A Story of Helping Others and the Lessons Gained

After checking out the Huntington Holiday Train Exhibit at the Main Library, CBUS Dads blogger Steve Swift and his family witnessed something that proved to be a valuable lesson to his children.

I recently took the Friday before New Year’s Day off of work to spend time with my wife and kids. We spent several hours that morning at the Main Library in Downtown Columbus, mainly in the kids area searching for and reading various kids books, drawing and taking part in a bunch of arts and crafts activities and checking out the last day of the wonderful Huntington Holiday Train exhibit. Needless to say, the downtown library is a great place to spend quality time with the kids. On this particular day, our Congresswoman Joyce Beatty was being sworn in to the U.S. House of Representatives in a ceremony on the second floor and there were a lot of people in the building. The mood around the library was filled with excitement, and everyone seemed really happy and cheerful.

When it became time to leave, we left through the front of the building onto Grant Street. As we were walking to our car on State Street, we noticed an elderly gentleman with a cane struggling to walk along the sidewalk. As I was thinking about helping him, a young lady came from across the street to assist him. At this point we were within a few feet of this interaction and overheard the lady sincerely attempting to escort the elderly gentleman to his destination at the nearby Grant Medical Center. The gentleman politely refused her assistance but accepted her offer to walk along and talk with him until he got to the Center.

When we got to the car I asked my eight-year-old son his thoughts about what the lady was doing. He knew exactly what had happened in that the lady was being nice and wanted to help the “old man”. We discussed how it is not only the right thing to do, helping others when we can, but it also has effects that go far beyond the action of simply helping people. We talked about how all of those people: the elderly gentleman, the young lady, the witnesses, and even us, will carry on more of an awareness of kindness and helpfulness that will transcend to other people we interact with – and that awareness will evolve into action which will help make our community even better.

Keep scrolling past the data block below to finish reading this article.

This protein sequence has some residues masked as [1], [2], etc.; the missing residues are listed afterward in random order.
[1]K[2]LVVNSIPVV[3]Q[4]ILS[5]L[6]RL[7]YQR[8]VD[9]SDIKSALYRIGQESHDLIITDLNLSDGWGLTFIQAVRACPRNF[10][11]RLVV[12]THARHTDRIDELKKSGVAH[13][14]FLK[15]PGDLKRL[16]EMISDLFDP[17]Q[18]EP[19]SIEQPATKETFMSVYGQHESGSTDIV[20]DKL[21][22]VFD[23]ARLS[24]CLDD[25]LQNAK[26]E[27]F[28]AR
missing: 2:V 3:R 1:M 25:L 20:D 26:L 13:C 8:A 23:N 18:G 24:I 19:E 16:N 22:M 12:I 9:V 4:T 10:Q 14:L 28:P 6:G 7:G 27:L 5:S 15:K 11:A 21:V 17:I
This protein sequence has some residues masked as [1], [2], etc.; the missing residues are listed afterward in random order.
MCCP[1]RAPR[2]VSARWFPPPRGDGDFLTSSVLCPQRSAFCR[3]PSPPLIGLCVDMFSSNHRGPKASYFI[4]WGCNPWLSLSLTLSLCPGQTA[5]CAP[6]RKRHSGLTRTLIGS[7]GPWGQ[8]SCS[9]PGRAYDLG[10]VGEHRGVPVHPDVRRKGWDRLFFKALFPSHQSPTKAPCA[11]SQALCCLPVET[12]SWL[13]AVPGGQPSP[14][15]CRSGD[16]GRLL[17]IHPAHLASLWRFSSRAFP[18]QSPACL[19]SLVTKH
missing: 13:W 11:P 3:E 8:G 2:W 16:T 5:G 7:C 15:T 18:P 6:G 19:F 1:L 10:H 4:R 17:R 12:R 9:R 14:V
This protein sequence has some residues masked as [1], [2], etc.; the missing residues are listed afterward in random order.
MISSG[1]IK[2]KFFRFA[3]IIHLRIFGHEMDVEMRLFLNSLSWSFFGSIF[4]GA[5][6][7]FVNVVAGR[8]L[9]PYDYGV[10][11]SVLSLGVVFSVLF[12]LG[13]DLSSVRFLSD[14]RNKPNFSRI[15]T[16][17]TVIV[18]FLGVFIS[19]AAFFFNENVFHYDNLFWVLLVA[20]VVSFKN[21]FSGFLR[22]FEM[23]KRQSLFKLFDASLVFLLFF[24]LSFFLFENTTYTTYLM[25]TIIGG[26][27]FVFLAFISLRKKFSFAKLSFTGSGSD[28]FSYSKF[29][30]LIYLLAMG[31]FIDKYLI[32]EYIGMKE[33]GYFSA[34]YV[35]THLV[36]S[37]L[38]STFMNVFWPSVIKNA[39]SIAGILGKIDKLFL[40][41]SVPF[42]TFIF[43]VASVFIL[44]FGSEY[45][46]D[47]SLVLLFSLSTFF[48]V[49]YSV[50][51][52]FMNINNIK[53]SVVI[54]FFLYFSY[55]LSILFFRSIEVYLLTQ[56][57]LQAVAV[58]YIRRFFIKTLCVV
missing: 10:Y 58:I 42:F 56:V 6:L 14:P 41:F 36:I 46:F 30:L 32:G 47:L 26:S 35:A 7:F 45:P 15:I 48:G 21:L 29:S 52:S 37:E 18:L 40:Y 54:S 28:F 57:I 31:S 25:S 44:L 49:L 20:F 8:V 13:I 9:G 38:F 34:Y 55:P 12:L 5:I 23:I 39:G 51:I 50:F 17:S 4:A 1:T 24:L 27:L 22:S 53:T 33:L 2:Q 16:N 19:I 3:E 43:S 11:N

While having this discussion and stopped at a red light on Spring Street, we then witnessed with the car in front of us a professionally dressed gentleman get out of his car and picked up a few large pieces of car debris from the road and placed them on the sidewalk near a trash can. I explained to my sons that the nice man was removing the debris from the road so that no other motorist would get hurt or damage their own car.

Our family was on cloud nine after this series of events and we talked about them more over lunch. It was a very positive experience to help close out the year, and I’m really thankful that the very fine people of central Ohio demonstrated this type of behavior for my family to witness.

By Steve Swift, Contributor

CBUS Dads’ Holidays Activities and Traditions

CBUS Dads blogger Mike Liddy checked out the Ohio Chinese Lantern Festival with his kids

We’re in the home stretch before the holidays. You may be off work, and the kids may be home from school. Regardless, you may also be looking for some activities that don’t include going to the mall to best maximize this special time of the year.

We polled our CBUS Dads for some of their holiday traditions and go-to activities that may be a little less mainstream than the ones that are typically top of mind: